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Saturday, Dec. 2, 2006

Artists bring Persian culture to Tokyo audience


It does not sit comfortably with Iranian-born Siavash Arianfar to be interviewed. But the truth is that, without Arianfar, it is unlikely that Caravan would have ever materialized.

Siavash Arianfar
Iranian-born Siavash Arianfar is a part of Caravan, a performing group that takes its audience on a journey along the Silk Road via Persian traditional music and Sufi poetry.

Caravan -- a mystical journey along the Silk Road via Persian traditional music and Sufi poetry -- will take place Dec. 3 at Super Deluxe in Roppongi.

On that date, six male musicians and five female dancers will perform on two stages, accompanying readings of poetry in Persian and English translation by the 13th-century mystic Jalalud'din Rumi.

"Sufi poetry speaks of love and love and love," says Arianfar. "I read poetry, but don't need to write it. Rumi's words are enough. Entering into his poems is like entering a jungle, natural, free, wild."

Writing on Sufi -- the path to the truth and knowledge of ourselves through love, achieving inner peace and happiness -- Rumi wrote: "When I came to love, I am ashamed of all that I ever said about love."

Closely identified with Sufi mysticism, Rumi was born in 1207 on the eastern shores of what was then the Persian Empire. The town where he grew up, Balhk, is now in Afghanistan.

He settled though in Konia, in what is now Turkey. His epiphany as a poet was in meeting in the dervish Shams of Tebriz.

This was the point he left literary respectability behind and entered a world of mystically inspired devotion and creativity. Rumi was a poet of intuition, Arianfar explains. "There is a rhythm and emotional depth to his poems that transcend grammar.

By contrast, poetry by Hafiz (another famed Sufi poet of the same period) is a symbol of grammatical perfection for the academic world." Arianfar began to play the ney, a classical woodwind instrument, around the age of 20.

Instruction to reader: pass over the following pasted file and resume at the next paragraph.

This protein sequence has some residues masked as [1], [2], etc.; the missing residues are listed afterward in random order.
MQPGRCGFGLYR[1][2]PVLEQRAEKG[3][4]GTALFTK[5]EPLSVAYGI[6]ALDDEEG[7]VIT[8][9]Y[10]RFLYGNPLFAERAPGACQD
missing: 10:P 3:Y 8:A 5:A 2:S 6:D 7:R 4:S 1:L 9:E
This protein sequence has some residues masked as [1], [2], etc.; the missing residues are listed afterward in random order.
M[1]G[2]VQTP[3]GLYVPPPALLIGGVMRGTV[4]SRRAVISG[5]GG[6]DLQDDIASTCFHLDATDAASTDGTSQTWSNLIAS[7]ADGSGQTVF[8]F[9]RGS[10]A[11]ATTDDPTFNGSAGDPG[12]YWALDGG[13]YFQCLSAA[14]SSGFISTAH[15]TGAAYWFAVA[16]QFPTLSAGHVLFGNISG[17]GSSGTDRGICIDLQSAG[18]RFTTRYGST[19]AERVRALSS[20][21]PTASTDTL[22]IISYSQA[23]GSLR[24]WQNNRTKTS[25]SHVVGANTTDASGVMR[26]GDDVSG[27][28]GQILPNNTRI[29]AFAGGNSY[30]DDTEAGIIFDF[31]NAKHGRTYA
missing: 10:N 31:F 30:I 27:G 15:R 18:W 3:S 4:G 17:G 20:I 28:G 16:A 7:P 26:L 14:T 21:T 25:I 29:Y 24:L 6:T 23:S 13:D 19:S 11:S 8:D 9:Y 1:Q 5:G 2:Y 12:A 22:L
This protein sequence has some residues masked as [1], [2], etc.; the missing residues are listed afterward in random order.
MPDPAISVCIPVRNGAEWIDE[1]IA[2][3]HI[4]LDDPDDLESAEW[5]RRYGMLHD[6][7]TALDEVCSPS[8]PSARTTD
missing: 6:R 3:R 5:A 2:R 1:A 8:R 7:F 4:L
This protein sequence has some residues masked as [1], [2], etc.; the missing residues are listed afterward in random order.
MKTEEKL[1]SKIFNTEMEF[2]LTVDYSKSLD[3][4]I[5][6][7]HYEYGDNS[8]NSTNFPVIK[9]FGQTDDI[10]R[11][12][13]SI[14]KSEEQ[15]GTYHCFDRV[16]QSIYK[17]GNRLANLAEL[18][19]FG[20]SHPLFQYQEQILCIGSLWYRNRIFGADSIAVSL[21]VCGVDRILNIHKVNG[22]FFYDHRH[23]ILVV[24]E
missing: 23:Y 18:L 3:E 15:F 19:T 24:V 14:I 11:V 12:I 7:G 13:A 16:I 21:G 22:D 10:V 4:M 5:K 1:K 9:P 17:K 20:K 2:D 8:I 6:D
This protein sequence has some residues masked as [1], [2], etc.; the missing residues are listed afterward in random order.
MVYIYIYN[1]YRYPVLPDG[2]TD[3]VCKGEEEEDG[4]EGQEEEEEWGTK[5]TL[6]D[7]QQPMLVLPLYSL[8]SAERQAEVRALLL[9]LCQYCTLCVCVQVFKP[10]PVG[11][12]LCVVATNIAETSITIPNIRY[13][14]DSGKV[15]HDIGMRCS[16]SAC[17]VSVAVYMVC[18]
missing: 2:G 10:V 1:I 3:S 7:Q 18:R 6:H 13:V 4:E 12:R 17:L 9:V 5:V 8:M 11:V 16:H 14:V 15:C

He then left family and friends in Tehran sometime after the Iran-Iraq war of 1980 and began traveling. Before coming to Japan in 1995, he spent the last five years of his wanderings in India, studying science at university.

"Why Japan? To be honest, I don't know why I came. I thought I would be here just a short time. The reasons began to clarify only after I found fellow musicians and we decided to play together, form a band."

Working as an electrician for a Japanese company means he is now both fluent and comfortable in language and culture. Teaching kung fu to'a twice a week in Tokyo's Sangenbashi and the Olympic Center means he is fit.

As Arianfar writes in his flier for Sound Mind & Sound Body: "To know yourself is to know the truth. Kung fu is the path to knowledge, the road to self-consciousness. Who are we fighting? It is a mirror of ourselves. The mirror of our actions and reactions is a companion or vehicle to face our fears, to free our brains from unwanted thoughts, and to connect self with the universe."

Kung fu, he says, helps toward living harmoniously free of bad intentions. Sufi poetry carries a similar message: Rumi: "I am neither of the East nor of the West, no boundaries exist within my breast." Also: "There are many languages in the world, in meaning all the same, if you break the cup, water will be unified, will flow together."

Celebrating his cultural heritage with Japanese musicians -- Madoka on tambour and tar, Ken on barbat (oud), Maya on tabla, and Junzo on daf and dahol -- the chance came to perform at Museum in Ogikubo in 2003.

Two years later, they performed again at the same venue, with an even larger audience. The word, it seems, was spreading. Just as the word spread along the Silk Road in the past. Because the Silk Road was not just a network of transportation routes for caravans of commodities, but a geographical space, with Central Asia the melting pot of many differing civilizations.

This multicultural wave of ongoing human experience reached China under the Tang Dynasty, and eventually reached Japan, with whom China had very good relations at that time.

Gagaku music, as played by the Japanese Imperial court, has roots in Persian music. "All Persian art springs from and works towards the reunification of man with God.

As Rumi says: "We come spinning out of nothingness, scattering stars like dust." Music dissolves self, Arianfar explains. "It makes us realize we are everything and nothing."

Those who make the effort tomorrow to experience this latest caravan of Persian culture will not be disappointed.

The audience will be sitting on ancient Persian carpets loaned by Miri Collection, and the performance will be illuminated with stunning candles both large (very large) and small, designed by June.

"We will drink chai, share the spices, the music, poetry, spiritual dance, the candlelight. We will be one." Rumi: "Listen, while the music doth play, knowest though what it would say? Hither, hither, come with me, I will show the road to thee."

Super Deluxe, B1F, 3-1-25 Nishi-azabu, Minato-ku, Tokyo (one-minute walk from Roppongi 6-chome; doors open at 4 p.m., start at 5 p.m.; tel: (03) 5412-0515; fax: (03) 5412-0516; Web site: super-deluxe.com Miri Collection: www.miricollection.com June: www.candlejune.jp/ Kung Fu class: 090-1502 6644


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